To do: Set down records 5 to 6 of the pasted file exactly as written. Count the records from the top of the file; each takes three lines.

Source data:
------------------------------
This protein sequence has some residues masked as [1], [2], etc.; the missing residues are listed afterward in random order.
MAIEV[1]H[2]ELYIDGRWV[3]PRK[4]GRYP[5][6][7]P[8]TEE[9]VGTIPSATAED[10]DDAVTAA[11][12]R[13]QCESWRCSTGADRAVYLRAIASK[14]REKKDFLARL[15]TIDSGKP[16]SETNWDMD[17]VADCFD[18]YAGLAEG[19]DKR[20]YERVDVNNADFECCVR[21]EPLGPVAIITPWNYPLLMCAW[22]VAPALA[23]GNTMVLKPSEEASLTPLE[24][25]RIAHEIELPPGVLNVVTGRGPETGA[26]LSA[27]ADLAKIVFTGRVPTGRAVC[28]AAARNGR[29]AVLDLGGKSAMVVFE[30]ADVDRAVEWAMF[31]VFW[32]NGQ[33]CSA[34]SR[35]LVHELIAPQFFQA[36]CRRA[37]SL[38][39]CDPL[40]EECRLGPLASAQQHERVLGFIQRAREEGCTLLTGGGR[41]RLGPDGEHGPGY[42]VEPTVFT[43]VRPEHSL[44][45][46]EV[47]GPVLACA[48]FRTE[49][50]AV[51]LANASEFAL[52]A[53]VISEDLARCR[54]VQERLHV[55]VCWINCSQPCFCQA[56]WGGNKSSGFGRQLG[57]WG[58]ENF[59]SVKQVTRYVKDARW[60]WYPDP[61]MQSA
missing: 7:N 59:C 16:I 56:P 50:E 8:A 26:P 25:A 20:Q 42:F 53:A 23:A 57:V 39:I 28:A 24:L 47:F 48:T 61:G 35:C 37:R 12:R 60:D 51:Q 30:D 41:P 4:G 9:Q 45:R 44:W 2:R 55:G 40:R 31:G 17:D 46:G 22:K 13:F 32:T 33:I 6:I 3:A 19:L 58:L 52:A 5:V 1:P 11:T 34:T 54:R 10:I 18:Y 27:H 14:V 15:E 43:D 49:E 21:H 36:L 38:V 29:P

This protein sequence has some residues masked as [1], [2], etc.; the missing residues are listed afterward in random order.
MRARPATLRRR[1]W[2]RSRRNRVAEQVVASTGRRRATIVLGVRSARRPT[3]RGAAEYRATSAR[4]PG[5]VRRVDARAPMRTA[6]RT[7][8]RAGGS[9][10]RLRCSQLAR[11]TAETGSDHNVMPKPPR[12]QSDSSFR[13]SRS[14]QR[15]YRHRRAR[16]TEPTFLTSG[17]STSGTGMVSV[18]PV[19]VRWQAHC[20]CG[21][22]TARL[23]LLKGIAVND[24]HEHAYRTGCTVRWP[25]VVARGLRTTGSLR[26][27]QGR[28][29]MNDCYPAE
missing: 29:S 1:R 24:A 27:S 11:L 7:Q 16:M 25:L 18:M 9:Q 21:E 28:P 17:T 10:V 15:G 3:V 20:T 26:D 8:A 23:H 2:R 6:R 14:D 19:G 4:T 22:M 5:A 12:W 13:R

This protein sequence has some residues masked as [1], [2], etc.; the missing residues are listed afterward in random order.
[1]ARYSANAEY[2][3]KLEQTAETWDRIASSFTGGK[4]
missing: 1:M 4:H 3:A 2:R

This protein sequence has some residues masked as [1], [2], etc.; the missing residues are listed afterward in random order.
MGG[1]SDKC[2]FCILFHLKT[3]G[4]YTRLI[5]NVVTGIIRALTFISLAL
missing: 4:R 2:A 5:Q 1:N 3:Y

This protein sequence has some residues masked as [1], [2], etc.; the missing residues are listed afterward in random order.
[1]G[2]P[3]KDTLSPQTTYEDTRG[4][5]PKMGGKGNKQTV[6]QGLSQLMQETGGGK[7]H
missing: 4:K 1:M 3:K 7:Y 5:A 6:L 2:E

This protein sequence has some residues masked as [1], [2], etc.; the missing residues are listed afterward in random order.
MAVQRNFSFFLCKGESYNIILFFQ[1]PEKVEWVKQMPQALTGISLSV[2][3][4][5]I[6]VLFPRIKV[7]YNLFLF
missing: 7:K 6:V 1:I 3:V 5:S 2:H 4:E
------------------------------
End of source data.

This protein sequence has some residues masked as [1], [2], etc.; the missing residues are listed afterward in random order.
[1]G[2]P[3]KDTLSPQTTYEDTRG[4][5]PKMGGKGNKQTV[6]QGLSQLMQETGGGK[7]H
missing: 4:K 1:M 3:K 7:Y 5:A 6:L 2:E

This protein sequence has some residues masked as [1], [2], etc.; the missing residues are listed afterward in random order.
MAVQRNFSFFLCKGESYNIILFFQ[1]PEKVEWVKQMPQALTGISLSV[2][3][4][5]I[6]VLFPRIKV[7]YNLFLF
missing: 7:K 6:V 1:I 3:V 5:S 2:H 4:E